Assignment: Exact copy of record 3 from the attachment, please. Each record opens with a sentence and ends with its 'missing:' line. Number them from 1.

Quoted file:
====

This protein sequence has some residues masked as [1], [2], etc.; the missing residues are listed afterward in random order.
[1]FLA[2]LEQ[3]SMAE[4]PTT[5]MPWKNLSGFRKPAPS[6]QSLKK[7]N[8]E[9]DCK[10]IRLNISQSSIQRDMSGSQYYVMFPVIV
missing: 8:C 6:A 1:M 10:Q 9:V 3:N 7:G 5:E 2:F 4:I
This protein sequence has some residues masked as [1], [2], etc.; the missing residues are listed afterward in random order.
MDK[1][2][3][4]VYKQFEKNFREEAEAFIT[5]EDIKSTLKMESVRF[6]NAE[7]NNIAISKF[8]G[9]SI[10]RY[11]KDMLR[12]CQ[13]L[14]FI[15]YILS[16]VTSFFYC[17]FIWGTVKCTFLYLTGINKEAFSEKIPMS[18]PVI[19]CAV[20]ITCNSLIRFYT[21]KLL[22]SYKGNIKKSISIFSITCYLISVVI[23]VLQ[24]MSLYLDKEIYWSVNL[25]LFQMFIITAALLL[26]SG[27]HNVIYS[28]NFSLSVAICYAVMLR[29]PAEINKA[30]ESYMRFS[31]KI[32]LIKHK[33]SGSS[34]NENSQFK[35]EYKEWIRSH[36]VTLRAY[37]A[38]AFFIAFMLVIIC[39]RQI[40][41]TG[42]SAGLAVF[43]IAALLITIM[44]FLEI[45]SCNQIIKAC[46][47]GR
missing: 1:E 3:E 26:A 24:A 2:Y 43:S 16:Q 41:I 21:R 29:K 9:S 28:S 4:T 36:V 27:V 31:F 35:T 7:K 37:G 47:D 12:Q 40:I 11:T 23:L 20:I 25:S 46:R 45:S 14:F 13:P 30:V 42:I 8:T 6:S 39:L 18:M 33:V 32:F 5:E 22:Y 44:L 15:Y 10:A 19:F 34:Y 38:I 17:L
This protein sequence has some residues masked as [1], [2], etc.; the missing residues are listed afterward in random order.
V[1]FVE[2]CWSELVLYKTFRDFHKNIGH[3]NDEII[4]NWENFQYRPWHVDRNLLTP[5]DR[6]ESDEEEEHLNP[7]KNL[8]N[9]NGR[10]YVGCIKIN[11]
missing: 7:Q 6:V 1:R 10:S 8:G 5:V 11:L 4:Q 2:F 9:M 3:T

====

This protein sequence has some residues masked as [1], [2], etc.; the missing residues are listed afterward in random order.
V[1]FVE[2]CWSELVLYKTFRDFHKNIGH[3]NDEII[4]NWENFQYRPWHVDRNLLTP[5]DR[6]ESDEEEEHLNP[7]KNL[8]N[9]NGR[10]YVGCIKIN[11]
missing: 7:Q 6:V 1:R 10:S 8:G 5:V 11:L 4:Q 2:F 9:M 3:T